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Henry County is a county of the state of Alabama. Based on the 2010 census, its
population was 17,302. Henry County was created
on December 13, 1819 and was formed from Conecuh County. The county
seat is Abbeville. Henry county is named in honor of Patrick Henry (1736-1799), famous orator and Governor of Virginia.
Henry County is part of the Dothan, AL Metropolitan Statistical Area.
The county was named for Revolutionary War patriot Patrick Henry (Virginia).
County QuickFacts: CensusBureau Quick Facts
Henry county formed on December 13, 1819. The original county was vast in size, until its boundaries were reduced by the establishment of the counties of Pike and Covington in 1821, by Dale in 1824, by Barbour in 1832 and Houston in 1903. The county was named for Revolutionary War patriot Patrick Henry (Virginia).
Henry County is located in the southeastern corner of the state, bounded to the east by the State of Georgia and the Chattahoochee River. It encompasses 557 square miles. It is identified as part of the coastal plain or Wiregrass region. The county seat is located in Abbeville. Other towns include Headland and Newville.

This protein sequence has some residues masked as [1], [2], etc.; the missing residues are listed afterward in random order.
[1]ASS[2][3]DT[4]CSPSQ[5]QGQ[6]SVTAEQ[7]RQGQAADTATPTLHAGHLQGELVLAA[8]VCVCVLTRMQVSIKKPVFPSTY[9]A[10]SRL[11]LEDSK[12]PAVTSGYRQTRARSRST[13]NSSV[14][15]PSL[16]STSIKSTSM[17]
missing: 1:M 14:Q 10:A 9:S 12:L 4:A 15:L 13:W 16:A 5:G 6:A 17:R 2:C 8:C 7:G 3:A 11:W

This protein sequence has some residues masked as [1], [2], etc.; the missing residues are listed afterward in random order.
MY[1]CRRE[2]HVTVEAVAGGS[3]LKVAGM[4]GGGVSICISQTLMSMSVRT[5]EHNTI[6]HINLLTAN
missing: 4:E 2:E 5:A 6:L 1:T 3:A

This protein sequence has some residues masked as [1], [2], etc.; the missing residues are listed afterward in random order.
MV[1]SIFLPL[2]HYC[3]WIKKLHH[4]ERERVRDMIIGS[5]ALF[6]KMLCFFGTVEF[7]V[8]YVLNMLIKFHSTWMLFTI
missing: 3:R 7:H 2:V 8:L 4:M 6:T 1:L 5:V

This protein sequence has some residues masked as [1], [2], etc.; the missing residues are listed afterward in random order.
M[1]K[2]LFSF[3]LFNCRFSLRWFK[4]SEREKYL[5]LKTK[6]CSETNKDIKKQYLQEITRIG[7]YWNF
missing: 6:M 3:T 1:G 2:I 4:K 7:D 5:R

Upon formation, Henry County was the largest county within Alabama, composing all or portions of the present counties of Barbour, Coffee,
Covington, Crenshaw, Dale, Geneva, Houston, and Pike. When the youngest county of Houston was formed in 1903, Henry became the smallest.
After 1814, the colonial settlers' developed Franklin as the first white settlement in the Creek territory. The former river port served Abbeville on the Chattahoochee River. Much of the original Henry County was part of the original Alabama wiregrass region.
As reported by the Census Bureau, the county has a total area of 568 square miles (1,470 km2), of which 562 square miles (1,460 km2) is land and 6.6 square miles (17 km2) (1.2%) is water. It is the fourth-smallest county in Alabama by total area.
The Chattahoochee River and its lower tributaries flow throughout Henry County, as do several tributaries of the Choctawhatchee River. Because the Chattahoochee River is one of the most dammed rivers in the Southeast, its ecosystems have been severely altered over the last half century. The overall biological diversity of the river has declined, and several fish and mussel species are at risk. Both rivers provide scenic views and recreational opportunities for visitors to Henry County.
Bordering counties are as follows: